“In Quirindi, the AFZ takes in these streets or parts thereof; Nowland Street, Abbott Street, Railway Avenue, Station Street, Dalley Street, Church Avenue, George Street, Thomas Street, William Street, Whittaker Street, Henry Street, Campbell Street, Pryor Street, Ogle Avenue and Milner Parade,” he continued.

“AFZs promote the safe use of roads, footpaths and carparks without interference from irresponsible street drinkers. They are devised to manage alcohol consumption in public areas, and to make our streets and public areas safer for all members of the community.

“AFZs assist NSW police in reducing alcohol-related crime and anti-social behaviour in public areas. Any person observed to be drinking in an AFZ may have the alcohol in their possession immediately seized and tipped out or otherwise disposed of. If you fail to comply with a Police Officer’s directive substantial penalties apply. AFZs do not prevent the consumption of alcohol in any footpath dining areas that have a liquor licence,” he said.

“I encourage all members of the community to respect AFZs and to contribute to maintaining public amenity,” he concluded.

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Liverpool Plains Shire Council (LPSC) recently resolved to place the draft Managing Contaminated or Potentially Contaminated Land Policy on public exhibition and to seek submissions on the document from the community.

Submissions close on Wednesday 31 March. The draft policy is available for viewing at LPSC’s Administration Centre, 60 Station Street Quirindi, between 8.30am and 5pm, Monday to Friday, on Council’s website at http://www.lpsc.nsw.gov.au/index.php/my-council/public-exhibition or an email copy can be obtained by emailing lpsc@lpsc.nsw.gov.au.

“The draft Managing Contaminated or Potentially Contaminated Land Policy aims to provide a framework to assist Council, residents and proponents of development to respond proactively to contaminated land-based hazards and risks,” said LPSC Mayor, Councillor Doug Hawkins OAM.

“The draft Policy has been designed to enable Council to meet its statutory obligations when carrying out planning and regulatory functions in respect to contaminated lands. Such functions include, but are not limited to the:

  • provision of Section 10.7 Planning Certificates;
  • assessment of Development Applications;
  • rezoning of land;
  • reporting of contaminated land;
  • regulation of underground petroleum storage systems; and
  • release of information in accordance with the requirements of the Government Information (Public Access) Act 2009.

“Additionally, the draft Policy seeks to assist Council to identify, assess, record and manage contaminated land, and educate the community about contaminated land processes and risks,” he said.

“The Policy is an outcome of the Regional Contaminated Land Capacity Building Program funded by the NSW Environment Protection Authority (EPA). LPSC participates in the Program through the Namoi Joint Organisation - Namoi Unlimited, which includes the Gunnedah, Gwydir, and Walcha Shire Councils and Tamworth Regional Council. The draft Policy has been developed in consultation with these Councils,” he continued.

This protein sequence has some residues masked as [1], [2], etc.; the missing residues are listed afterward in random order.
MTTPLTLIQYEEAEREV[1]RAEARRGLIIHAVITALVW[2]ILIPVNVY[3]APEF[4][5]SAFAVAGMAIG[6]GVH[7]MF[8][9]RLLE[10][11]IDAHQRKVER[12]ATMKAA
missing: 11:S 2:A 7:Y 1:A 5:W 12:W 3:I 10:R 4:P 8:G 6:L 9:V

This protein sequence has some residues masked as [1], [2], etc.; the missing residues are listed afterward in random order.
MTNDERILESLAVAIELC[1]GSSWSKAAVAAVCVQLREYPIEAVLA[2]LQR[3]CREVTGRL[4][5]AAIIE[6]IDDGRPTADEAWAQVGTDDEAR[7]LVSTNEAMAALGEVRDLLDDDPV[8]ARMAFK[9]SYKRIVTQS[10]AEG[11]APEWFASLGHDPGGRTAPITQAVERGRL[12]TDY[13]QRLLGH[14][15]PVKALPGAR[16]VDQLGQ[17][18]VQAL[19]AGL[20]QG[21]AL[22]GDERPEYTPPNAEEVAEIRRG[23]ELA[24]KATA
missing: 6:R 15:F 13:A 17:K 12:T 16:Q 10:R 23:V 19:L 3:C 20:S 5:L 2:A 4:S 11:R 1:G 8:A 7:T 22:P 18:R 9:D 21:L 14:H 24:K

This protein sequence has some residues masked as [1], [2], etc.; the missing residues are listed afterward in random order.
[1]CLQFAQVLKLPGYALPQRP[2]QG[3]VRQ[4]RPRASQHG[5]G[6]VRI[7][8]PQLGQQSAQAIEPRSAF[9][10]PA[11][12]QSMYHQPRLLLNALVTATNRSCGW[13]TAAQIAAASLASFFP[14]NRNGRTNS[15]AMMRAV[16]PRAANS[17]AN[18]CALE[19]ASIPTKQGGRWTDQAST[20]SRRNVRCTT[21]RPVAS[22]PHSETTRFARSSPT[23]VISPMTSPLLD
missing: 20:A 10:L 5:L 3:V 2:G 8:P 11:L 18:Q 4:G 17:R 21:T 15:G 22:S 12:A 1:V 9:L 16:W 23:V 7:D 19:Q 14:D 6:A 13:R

“If you have further enquiries please contact LPSC’s Planning staff on 6746 1755 or email lpsc@lpsc.nsw.gov.au,” he concluded.

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Liverpool Plains Shire Council (LPSC), advise that due to flooding across the causeway On Gap Road, it is closed to through traffic between the Werris Creek Road and The Kamilaroi Highway.

Road closure signs are in place at the junction of Gap Road and both the Kamilaroi Highway and Werris Creek Road.

The safety gates closer to the causeway are both closed and locked preventing access for any vehicles.

Traffic wishing to travel between the Werris Creek Road and Kamilaroi Highway should divert along Taylors Lane which is south of Werris Creek.

At this stage, no estimation can be given of when Gap Road may reopen as the Bureau of Meteorology (BOM) are forecasting significant rainfall over the next 5 days.

Motorists are urged to drive with extra care and to conditions during this rain period on all roads.

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Liverpool Plains Shire Council’s (LPSC) Development Control Plan (DCP) came into effect in May 2012 and has been amended over the ensuing years. The draft Amendment No. 5 to the DCP proposes changes that have been noted during the assessment of various Development Applications since the last in-depth review of the DCP in 2017. Legislative references have also been amended accordingly throughout the DCP. The proposed amendments to the DCP also align with the actions under Council’s Local Strategic Planning Statement, and Delivery Program and Operational Plan.

LPSC Mayor, Councillor Doug Hawkins OAM said the draft document is on public exhibition until Wednesday 31 March and that submissions from members of the community on the proposal also close on this date.

He said the draft amendment No. 5 to the DCP, aims to clarify the current provisions and introduce new provisions for developments that have not been previously addressed. Councillor Hawkins said the revised DCP provisions relate to building setbacks and shed sizes, building heights, temporary accommodation, outbuildings, relocated dwellings, pools and spas, private open space, fencing, battle axe lots, vegetation, traffic; and parking.

“New provisions in the DCP pertain to shipping container developments, outbuildings, dual occupancy, letter boxes, detached studios, water sensitive urban design, residential flat buildings and biodiversity,” he said.